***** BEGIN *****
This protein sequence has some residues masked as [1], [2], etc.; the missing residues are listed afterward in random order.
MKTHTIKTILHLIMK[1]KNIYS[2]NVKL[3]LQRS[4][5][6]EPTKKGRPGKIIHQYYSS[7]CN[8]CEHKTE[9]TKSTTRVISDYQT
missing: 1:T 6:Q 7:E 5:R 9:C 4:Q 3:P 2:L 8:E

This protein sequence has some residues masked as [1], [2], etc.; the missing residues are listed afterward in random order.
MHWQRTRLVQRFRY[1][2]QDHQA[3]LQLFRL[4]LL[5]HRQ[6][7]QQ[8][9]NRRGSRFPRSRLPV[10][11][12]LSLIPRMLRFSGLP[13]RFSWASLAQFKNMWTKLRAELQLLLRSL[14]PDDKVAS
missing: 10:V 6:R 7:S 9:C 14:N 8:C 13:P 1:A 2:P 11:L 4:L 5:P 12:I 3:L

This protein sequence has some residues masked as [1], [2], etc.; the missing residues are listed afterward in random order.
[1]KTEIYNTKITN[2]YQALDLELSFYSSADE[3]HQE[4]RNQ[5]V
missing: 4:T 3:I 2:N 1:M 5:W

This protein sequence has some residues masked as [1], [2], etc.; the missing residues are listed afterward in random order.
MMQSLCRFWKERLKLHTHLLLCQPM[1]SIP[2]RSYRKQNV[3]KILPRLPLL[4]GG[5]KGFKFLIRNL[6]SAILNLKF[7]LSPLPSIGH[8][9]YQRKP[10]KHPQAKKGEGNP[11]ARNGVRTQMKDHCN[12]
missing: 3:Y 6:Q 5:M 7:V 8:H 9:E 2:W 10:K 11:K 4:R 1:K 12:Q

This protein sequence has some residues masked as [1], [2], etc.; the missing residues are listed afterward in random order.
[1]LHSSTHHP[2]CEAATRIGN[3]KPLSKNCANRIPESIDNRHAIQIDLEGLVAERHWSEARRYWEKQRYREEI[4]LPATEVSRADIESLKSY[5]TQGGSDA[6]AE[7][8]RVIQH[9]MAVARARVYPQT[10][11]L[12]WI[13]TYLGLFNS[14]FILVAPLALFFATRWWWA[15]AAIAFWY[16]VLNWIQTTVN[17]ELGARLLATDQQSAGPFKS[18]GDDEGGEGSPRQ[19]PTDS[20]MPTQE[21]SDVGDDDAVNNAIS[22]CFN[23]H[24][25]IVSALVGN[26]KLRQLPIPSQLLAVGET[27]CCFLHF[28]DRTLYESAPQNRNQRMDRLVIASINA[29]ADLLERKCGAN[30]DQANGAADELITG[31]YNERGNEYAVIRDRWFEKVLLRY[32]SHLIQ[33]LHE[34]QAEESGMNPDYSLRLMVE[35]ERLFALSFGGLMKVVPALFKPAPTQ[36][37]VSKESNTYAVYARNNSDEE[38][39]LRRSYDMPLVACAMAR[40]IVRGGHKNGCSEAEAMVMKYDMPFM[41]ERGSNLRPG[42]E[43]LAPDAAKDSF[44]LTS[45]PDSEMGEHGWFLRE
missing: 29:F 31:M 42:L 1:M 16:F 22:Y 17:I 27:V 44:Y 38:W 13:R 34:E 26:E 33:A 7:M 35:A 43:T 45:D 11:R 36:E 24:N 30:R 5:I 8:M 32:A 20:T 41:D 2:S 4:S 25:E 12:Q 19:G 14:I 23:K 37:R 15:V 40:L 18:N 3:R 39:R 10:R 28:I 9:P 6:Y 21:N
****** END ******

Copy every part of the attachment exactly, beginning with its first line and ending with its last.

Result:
This protein sequence has some residues masked as [1], [2], etc.; the missing residues are listed afterward in random order.
MKTHTIKTILHLIMK[1]KNIYS[2]NVKL[3]LQRS[4][5][6]EPTKKGRPGKIIHQYYSS[7]CN[8]CEHKTE[9]TKSTTRVISDYQT
missing: 1:T 6:Q 7:E 5:R 9:C 4:Q 3:P 2:L 8:E

This protein sequence has some residues masked as [1], [2], etc.; the missing residues are listed afterward in random order.
MHWQRTRLVQRFRY[1][2]QDHQA[3]LQLFRL[4]LL[5]HRQ[6][7]QQ[8][9]NRRGSRFPRSRLPV[10][11][12]LSLIPRMLRFSGLP[13]RFSWASLAQFKNMWTKLRAELQLLLRSL[14]PDDKVAS
missing: 10:V 6:R 7:S 9:C 14:N 8:C 13:P 1:A 2:P 11:L 4:L 5:P 12:I 3:L

This protein sequence has some residues masked as [1], [2], etc.; the missing residues are listed afterward in random order.
[1]KTEIYNTKITN[2]YQALDLELSFYSSADE[3]HQE[4]RNQ[5]V
missing: 4:T 3:I 2:N 1:M 5:W

This protein sequence has some residues masked as [1], [2], etc.; the missing residues are listed afterward in random order.
MMQSLCRFWKERLKLHTHLLLCQPM[1]SIP[2]RSYRKQNV[3]KILPRLPLL[4]GG[5]KGFKFLIRNL[6]SAILNLKF[7]LSPLPSIGH[8][9]YQRKP[10]KHPQAKKGEGNP[11]ARNGVRTQMKDHCN[12]
missing: 3:Y 6:Q 5:M 7:V 8:H 9:E 2:W 10:K 11:K 4:R 1:K 12:Q

This protein sequence has some residues masked as [1], [2], etc.; the missing residues are listed afterward in random order.
[1]LHSSTHHP[2]CEAATRIGN[3]KPLSKNCANRIPESIDNRHAIQIDLEGLVAERHWSEARRYWEKQRYREEI[4]LPATEVSRADIESLKSY[5]TQGGSDA[6]AE[7][8]RVIQH[9]MAVARARVYPQT[10][11]L[12]WI[13]TYLGLFNS[14]FILVAPLALFFATRWWWA[15]AAIAFWY[16]VLNWIQTTVN[17]ELGARLLATDQQSAGPFKS[18]GDDEGGEGSPRQ[19]PTDS[20]MPTQE[21]SDVGDDDAVNNAIS[22]CFN[23]H[24][25]IVSALVGN[26]KLRQLPIPSQLLAVGET[27]CCFLHF[28]DRTLYESAPQNRNQRMDRLVIASINA[29]ADLLERKCGAN[30]DQANGAADELITG[31]YNERGNEYAVIRDRWFEKVLLRY[32]SHLIQ[33]LHE[34]QAEESGMNPDYSLRLMVE[35]ERLFALSFGGLMKVVPALFKPAPTQ[36][37]VSKESNTYAVYARNNSDEE[38][39]LRRSYDMPLVACAMAR[40]IVRGGHKNGCSEAEAMVMKYDMPFM[41]ERGSNLRPG[42]E[43]LAPDAAKDSF[44]LTS[45]PDSEMGEHGWFLRE
missing: 29:F 31:M 42:L 1:M 16:F 22:Y 17:I 27:V 44:Y 38:W 13:R 34:E 26:E 33:A 7:M 35:A 43:T 45:D 11:R 36:E 24:N 30:R 5:I 8:M 32:A 20:T 41:D 2:S 4:S 25:E 12:Q 19:G 14:I 23:K 37:R 15:V 40:L 18:N 3:R 39:R 10:R 28:I 9:P 6:Y 21:N